Respect is one of life’s greatest treasures. I mean, what does it all add up to if you don’t have that?
— Hollywood’s ‘Blonde Bombshell’ Marilyn Monroe
IN this column last Thursday (December 16), we discussed about living in an imperfect world that is encouraged by a dysfunctional setting that prompt many of our fellow countrymen to show preferences for candidates who are more deficient than others when measured against the yardstick of ideal leadership—and this has been blamed on the low level of literacy.
But what does literacy have to do with elections and our right to suffrage?
As a word, Alberta Education defines literacy as the ability, confidence, and willingness to engage with language to acquire, construct and communicate meaning in all aspects of daily living. Language, meanwhile, is explained as a socially and culturally constructed system of communication.
Actually, literacy has traditionally been thought of as simply reading and writing. However, although these are essential components of literacy, today our understanding of literacy encompasses much more than these and we realize that literacy is critical in helping us make sense of our world—because, from the time we wake up to the time we go to sleep, we are constantly making meaning of the world around us.
And literacy plays a significant and active role in the election and in the exercise of suffrage when people choose the leaders they will elect into seats of power that carry with it the mandate of serving while ruling the country. But this is not what is happening right now in our beloved Philippines.
To make it clear, people are now supporting dysfunctional leaders as a result of the upper class enjoying high literacy and the lower class plagued with low literacy.
We recall how our grandparents elected highly competent and upright leaders even if they had lesser education and on top of this, our ancestors had limited access to information compared to the vast ocean of information at our generation’s fingertips which we call the internet and social media.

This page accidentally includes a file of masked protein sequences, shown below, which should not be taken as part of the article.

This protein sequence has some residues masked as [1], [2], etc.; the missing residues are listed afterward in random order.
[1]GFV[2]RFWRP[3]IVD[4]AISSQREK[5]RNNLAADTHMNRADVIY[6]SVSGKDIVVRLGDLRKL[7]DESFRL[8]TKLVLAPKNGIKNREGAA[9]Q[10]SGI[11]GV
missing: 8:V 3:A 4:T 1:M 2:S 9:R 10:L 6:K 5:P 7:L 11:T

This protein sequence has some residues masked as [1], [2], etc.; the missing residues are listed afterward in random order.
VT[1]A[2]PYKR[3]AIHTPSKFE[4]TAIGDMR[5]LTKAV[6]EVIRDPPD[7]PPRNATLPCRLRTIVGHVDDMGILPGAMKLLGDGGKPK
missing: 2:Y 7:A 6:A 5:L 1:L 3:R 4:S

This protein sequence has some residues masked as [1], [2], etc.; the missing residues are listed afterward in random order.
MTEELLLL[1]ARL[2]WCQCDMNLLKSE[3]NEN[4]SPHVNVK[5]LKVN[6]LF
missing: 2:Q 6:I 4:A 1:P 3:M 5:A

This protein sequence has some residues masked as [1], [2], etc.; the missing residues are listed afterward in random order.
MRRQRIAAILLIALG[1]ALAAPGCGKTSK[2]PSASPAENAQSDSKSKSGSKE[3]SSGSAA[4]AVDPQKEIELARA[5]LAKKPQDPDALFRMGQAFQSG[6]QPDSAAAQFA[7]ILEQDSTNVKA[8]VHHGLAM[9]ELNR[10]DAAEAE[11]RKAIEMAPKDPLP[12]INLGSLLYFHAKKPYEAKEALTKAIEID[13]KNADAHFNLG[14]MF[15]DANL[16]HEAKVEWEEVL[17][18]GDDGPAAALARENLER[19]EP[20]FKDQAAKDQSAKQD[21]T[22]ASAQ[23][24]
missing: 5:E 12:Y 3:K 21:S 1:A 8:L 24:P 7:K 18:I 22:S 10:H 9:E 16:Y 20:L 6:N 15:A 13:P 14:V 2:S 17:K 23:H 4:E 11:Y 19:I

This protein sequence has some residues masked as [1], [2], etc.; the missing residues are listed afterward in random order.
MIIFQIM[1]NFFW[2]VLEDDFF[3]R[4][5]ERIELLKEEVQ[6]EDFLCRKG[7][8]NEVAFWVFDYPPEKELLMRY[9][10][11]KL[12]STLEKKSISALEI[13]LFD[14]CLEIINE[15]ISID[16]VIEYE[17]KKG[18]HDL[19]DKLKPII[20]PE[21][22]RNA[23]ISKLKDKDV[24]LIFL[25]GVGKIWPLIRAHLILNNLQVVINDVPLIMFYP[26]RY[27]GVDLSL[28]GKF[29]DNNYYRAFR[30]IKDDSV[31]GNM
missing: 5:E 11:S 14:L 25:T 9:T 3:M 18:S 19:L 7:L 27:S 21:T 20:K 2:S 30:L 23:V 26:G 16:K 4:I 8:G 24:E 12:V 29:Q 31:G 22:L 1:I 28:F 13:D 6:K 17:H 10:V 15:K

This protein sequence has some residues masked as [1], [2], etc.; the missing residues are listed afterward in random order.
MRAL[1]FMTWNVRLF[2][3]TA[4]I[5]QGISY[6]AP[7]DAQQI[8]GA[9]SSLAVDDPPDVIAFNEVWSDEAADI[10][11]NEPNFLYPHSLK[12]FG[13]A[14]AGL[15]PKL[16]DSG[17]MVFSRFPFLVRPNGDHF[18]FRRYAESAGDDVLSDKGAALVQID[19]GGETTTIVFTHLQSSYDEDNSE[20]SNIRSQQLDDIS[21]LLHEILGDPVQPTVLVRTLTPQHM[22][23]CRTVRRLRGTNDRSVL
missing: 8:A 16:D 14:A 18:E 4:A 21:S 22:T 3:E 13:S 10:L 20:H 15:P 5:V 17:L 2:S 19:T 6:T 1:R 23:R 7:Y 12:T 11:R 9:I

Yet more than literacy, the main culprit for our deteriorated concept of ideal leadership could be traced to our tainted and weakened concept of what is right and wrong. Our people’s sense of right and wrong has become diluted and polluted with so many toxic societal issues that give rise to many variants of right and wrong—so much like Covid-19 that has now mutated into so many strains that are all deadly and highly contagious.
This is the reason why we see a former mayor’s love for blurting out vindictiveness and badmouthing his critics as a sign of machismo and reformative leadership that is hoped to bring our country out of corruption and violence.
Then we see an upstart from Manila, who started in the shadows, now gunning for our country’s highest post and believing that he could easily clean our society like what he did in Divisoria where he cleared its streets from obstructions and illegal vendors. He has left his allegedly ‘beloved city’ of Manila in the hands of a doctor, whom I am sad to say has not impressed me nor earned my respect.
A few months back, a barangay official, who worked as a liaison officer and messenger, stole money and a parcel from my son-in-law’s company. I told vice mayor Honey Lacuna about the incident and how the culprit’s boss, his barangay chairwoman, insulted my daughter when they reported the kagawad’s infraction. And do you know what the good vice mayor did? Nothing!
And now much more are we shocked to see our countrymen hooting for a presidential candidate, whose roots come from a dictator and an Iron Lady who ruled our country like they were the King and Queen of England and the citizenry were mere lackeys and peasants whom they could abuse at every turn.
Facing the macho politician and the outgoing president is a hero in every sense of the word. He has battled almost a legion of foes to win honor for the Filipino people. The only thing is that he is ‘rough around the edges as some may say—an uncut diamond—but still with a great value despite being unpolished and should we say uncouth.